“I think the future is bright, given the high growth of the African population and industry, particularly because there is a focus on increasing intercountry trade in Africa. And there is a lot of money being ploughed into the mining, power and petroleum sectors. I think, as an industry as a whole, things are looking positive,” he asserts.

The sustainability conversation

It is one thing to see an industry come out of a dip, but its sustainability is what really determines the future. Regarding this, Phumaphi says he’s in full support: “There are two aspects of sustainability, to my understanding. The first one is that, from a cost perspective, we need to make sure that our solutions are profitable in the long term to make sure that whatever projects we develop are in the lower quartile of the cost curve.

“Second, it’s about producing products that are friendly to the environment. We should do the best we can to make sure that whatever processes we undertake are as environmentally friendly as possible. As Shumba Energy, we conduct our environmental and social impact assessments to World Bank standards in order to make sure that when our projects are running, they are sustainable in the long term and can be seen to have a minimal impact on the environment,” he adds.

Phumaphi believes that, for the sake of future generations, it’s important that activities such as mining or power generation are able to first minimise the impact on their environment and then, once done, leave the environment in the same state as before mining, or even better off.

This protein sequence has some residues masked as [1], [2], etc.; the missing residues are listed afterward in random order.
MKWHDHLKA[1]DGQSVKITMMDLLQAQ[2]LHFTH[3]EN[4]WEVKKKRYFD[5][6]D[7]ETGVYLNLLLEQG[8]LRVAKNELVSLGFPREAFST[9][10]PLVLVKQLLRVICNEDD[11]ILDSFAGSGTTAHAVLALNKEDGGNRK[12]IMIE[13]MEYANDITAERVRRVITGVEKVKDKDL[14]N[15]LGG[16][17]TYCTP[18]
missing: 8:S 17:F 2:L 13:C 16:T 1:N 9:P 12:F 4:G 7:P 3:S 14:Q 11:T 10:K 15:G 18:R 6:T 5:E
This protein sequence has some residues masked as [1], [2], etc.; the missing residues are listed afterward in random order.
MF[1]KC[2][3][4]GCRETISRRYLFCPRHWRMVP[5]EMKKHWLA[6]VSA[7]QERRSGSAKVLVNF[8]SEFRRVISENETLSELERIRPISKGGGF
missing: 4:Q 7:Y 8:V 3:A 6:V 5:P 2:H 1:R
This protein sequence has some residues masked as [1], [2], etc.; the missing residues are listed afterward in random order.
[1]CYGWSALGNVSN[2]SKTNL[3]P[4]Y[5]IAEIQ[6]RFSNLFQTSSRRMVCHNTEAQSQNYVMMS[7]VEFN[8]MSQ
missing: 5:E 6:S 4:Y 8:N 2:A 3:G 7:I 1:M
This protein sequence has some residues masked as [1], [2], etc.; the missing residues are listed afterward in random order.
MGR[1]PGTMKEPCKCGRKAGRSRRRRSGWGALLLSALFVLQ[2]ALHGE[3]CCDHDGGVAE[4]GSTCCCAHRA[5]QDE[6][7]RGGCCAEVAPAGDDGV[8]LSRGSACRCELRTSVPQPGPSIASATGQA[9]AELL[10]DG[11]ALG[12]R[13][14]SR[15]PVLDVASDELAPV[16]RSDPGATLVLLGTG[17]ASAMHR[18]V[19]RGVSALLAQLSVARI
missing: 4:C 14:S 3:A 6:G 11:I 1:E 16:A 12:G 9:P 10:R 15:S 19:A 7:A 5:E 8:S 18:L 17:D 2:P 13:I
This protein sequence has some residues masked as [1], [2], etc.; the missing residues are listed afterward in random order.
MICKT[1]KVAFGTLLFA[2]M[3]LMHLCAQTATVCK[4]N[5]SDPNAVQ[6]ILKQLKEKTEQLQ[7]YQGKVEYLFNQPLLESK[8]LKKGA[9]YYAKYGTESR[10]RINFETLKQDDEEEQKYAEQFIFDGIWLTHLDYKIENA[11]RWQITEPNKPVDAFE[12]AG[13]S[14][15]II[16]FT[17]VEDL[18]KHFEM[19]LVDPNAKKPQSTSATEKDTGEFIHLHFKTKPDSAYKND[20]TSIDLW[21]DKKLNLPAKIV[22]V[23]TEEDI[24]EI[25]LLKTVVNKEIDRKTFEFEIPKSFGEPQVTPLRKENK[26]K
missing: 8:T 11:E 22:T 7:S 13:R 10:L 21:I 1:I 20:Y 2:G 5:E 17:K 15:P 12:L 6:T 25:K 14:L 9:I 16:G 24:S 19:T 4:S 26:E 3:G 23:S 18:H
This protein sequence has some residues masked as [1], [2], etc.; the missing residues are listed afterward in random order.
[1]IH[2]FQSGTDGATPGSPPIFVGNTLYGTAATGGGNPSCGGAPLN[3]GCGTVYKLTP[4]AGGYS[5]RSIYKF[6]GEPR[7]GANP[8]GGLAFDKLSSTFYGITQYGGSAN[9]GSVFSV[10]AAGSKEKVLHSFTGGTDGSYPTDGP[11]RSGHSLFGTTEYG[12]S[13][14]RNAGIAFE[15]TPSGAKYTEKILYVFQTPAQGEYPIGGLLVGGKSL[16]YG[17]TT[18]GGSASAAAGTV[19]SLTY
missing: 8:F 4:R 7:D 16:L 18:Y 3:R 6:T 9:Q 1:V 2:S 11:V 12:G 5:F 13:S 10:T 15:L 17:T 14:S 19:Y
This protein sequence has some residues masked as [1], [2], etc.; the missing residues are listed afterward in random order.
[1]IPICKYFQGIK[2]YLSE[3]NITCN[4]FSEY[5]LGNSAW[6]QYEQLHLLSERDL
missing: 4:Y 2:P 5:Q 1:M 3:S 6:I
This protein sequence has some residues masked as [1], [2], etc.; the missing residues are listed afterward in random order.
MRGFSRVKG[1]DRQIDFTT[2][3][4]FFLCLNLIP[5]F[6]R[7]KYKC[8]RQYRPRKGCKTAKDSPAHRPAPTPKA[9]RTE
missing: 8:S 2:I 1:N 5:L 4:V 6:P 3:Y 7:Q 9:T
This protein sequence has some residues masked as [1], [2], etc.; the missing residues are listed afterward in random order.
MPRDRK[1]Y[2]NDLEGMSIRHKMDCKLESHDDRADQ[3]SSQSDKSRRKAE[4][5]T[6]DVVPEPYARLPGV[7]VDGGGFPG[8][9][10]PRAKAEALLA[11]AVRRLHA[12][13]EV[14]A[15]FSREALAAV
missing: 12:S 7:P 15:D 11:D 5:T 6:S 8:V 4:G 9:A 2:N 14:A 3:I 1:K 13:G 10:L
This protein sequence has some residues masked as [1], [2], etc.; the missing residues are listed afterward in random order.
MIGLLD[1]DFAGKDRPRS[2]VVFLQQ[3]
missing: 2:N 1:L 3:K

He is adamant that, for both companies and industry, there is a pressing need to have objectives that aim to improve the environments projects operate in.

“Sustainability is not just about maintenance; it’s also about finding ways to improve the operating environment. There are many ways that you can look at that, for example, when you rehabilitate the area that you have worked. In some cases, you can even find ways to actually improve on the biodiversity present before a project started,” Phumaphi insists.

Lessons only leadership can teach

Inside Mining asked Phumaphi what lessons he felt he had learnt throughout his journey with Shumba.

“The first lesson is that, in order to be sustainable as a business, you need to keep your overheads as low as possible. The second thing is to make sure that you’ve got a diverse business in order to minimise single project risk. And the third thing is to make sure that you work with partners to optimise the monetisation of your project.

“There’s only so much one company can do. But if you have the right strategic partners, it leads to you being able to achieve great things on the same project. From more of a strategic perspective, I have learned to be persistent, to never throw in the towel, and to make sure that I am optimistic in whatever the company does.

“There’s a saying that goes, ‘Whether you think you’re right or wrong, you’re correct’. I believe that success is the manifestation of belief in what you’re doing. I have learned to stick to the vision and to keep my belief through the difficult times,” he concludes.